The Covid-19 crisis has created unprecedented disruption across nearly every aspect of social life. The university is no exception to this and the last two months have seen a rapid transition to remote working, encompassing every aspect of our work. The suddenness of the disruption means that those currently undertaking fieldwork or planning to begin it in the near future had little time to prepare for lockdown measures and what they meant for their research. The scale of the disruption means that fieldwork as it is traditionally conceived simply cannot take place for the foreseeable future. The uncertainty of the disruption means that it remains unclear when it could be resumed, with the growing realisation that social distancing is the ‘new normal’ to which we all must adapt. This is an enormous challenge for those committed to fieldwork at a time when there are so many other difficulties which even the most mundane aspects of daily life are currently presenting us with.
It’s been reassuring to see how the social scientific community has responded to this challenge in creative and supportive ways. Deborah Lupton has crowd sourced a collection of resources on doing fieldwork in a pandemic. The LSE Digital Ethnography Collective have compiled a comprehensive guide to the literature on ethnographic methods which use digital tools. Adam Jowett has offered important reflections on the practice and ethics of qualitative research under lockdown. The Methods Lab have curated a selection of resources to help us respond to the crisis. The National Centre for Research Methods have also compiled a series of resources.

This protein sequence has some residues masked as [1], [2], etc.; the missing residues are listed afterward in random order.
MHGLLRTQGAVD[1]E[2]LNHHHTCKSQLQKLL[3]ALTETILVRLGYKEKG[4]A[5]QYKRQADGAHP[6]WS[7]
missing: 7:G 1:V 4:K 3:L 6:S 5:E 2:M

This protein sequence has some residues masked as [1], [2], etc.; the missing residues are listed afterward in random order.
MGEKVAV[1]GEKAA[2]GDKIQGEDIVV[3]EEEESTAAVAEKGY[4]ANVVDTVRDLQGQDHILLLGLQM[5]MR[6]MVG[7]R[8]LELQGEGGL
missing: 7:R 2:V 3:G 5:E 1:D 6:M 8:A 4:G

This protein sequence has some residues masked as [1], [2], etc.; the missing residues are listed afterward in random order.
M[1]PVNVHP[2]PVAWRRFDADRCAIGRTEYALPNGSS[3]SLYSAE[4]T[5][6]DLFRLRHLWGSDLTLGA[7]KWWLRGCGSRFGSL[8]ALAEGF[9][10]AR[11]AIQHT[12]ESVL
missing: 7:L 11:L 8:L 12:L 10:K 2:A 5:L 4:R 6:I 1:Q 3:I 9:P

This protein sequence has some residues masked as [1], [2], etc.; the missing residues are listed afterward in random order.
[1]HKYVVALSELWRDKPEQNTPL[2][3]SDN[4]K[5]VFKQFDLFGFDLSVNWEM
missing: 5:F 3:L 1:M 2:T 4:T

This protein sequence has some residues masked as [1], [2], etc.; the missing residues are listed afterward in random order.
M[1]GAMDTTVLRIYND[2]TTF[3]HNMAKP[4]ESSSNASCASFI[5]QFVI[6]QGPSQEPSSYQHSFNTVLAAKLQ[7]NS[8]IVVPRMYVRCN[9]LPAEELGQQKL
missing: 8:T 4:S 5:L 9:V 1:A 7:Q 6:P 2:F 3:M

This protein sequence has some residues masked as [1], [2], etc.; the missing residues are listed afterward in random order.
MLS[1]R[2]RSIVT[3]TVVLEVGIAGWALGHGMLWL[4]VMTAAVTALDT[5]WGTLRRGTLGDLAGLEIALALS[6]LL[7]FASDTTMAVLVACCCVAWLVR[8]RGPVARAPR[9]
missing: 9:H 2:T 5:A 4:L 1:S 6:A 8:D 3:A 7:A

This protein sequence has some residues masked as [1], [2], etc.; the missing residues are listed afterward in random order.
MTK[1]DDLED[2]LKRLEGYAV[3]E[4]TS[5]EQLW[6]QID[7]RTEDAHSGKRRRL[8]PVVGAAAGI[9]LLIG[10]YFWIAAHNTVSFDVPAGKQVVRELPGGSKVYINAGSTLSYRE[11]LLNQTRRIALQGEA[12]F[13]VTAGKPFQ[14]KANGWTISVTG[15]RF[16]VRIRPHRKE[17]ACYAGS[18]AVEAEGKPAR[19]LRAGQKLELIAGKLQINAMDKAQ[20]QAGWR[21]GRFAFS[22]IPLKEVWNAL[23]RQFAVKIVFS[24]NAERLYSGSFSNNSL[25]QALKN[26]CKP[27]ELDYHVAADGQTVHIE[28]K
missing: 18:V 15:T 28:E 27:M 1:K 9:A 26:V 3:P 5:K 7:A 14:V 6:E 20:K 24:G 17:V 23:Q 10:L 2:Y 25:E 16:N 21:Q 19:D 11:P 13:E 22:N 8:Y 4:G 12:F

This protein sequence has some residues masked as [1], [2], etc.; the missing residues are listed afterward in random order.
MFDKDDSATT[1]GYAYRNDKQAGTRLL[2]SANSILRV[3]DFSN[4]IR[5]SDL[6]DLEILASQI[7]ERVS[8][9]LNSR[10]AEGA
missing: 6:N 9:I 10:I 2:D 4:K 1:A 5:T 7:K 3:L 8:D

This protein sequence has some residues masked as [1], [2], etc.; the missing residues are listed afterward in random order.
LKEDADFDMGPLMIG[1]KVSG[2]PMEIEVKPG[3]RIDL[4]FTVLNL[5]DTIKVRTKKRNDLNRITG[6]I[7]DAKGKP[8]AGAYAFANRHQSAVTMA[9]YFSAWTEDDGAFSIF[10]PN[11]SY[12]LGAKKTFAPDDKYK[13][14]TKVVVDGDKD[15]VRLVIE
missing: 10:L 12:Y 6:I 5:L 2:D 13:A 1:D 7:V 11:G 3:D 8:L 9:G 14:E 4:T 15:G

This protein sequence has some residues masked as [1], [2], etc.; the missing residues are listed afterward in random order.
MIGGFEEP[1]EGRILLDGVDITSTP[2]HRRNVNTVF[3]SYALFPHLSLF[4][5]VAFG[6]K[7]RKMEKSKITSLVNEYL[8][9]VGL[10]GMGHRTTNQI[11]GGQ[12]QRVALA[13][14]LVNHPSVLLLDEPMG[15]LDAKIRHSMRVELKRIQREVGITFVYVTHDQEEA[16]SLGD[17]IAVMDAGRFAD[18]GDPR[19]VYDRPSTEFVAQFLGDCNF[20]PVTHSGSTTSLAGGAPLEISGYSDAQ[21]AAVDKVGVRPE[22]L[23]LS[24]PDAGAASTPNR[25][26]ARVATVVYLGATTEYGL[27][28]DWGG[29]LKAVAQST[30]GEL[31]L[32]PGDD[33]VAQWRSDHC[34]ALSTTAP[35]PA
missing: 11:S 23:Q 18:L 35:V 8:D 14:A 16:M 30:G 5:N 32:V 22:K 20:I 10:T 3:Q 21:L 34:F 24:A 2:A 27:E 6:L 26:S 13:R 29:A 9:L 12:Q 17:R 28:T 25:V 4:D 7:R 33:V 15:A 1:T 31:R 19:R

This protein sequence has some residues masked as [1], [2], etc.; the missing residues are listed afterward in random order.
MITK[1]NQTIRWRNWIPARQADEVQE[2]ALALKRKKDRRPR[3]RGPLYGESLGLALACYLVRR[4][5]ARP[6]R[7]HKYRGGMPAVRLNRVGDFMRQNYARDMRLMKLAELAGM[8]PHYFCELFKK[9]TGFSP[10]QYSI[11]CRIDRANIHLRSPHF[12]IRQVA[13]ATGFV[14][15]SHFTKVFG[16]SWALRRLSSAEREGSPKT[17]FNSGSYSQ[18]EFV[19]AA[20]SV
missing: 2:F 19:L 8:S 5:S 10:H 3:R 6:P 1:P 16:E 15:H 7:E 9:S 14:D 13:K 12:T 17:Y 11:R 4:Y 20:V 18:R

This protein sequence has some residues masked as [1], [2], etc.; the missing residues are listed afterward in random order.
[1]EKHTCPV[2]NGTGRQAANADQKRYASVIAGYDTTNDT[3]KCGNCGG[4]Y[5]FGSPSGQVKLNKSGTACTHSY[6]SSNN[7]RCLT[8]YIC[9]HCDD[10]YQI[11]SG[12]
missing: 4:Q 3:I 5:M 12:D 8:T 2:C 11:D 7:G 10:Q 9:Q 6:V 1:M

It is in this spirit that we are inviting personal reflections on the challenges of doing fieldwork during lockdown, through the format of short audio diaries which will be released in the form of a podcast series. This fieldwork diary by Michaela Benson gives a sense of what we imagine this might look like in practice but we leave the precise approach open to participants. You can listen to the initial episodes online here.
Topics might include explanations of digital methods used to conduct fieldwork at a distance, reflections on the methodological challenge of redesigning projects at short notice or the personal challenges involved in negotiating this disruption when already out in the field. Contributions might take the form of first-person reflections but we would also be keen to see fictionalised vignettes which explore scenarios that others might be experiencing. However these are only suggestions and we look forward to seeing other topics and formats which people feel are relevant for the series. Our intention is to create a dialogical resource through which the research community can help each other through this difficult time, as well as advancing our practical and methodological thinking about doing fieldwork in a pandemic.
The audio files should be 15 minute or less and recorded as an Mp3 if possible. There’s no need for sound quality to be perfect but please try to keep background noise to a minimum when you record. If you would like more information about or assistance with the recording process then please don’t hesitate to get in touch. We’re happy to receive finished diaries but we’re also happy to discuss ideas and help you develop them.
Please contact us if you have questions or are interested in making a contribution. It’s best if you listen to the previous episodes for a sense of what the final episode should look like. Please provide a few sentences about the diary which frame it in your preferred way, using existing episode descriptions as a guide.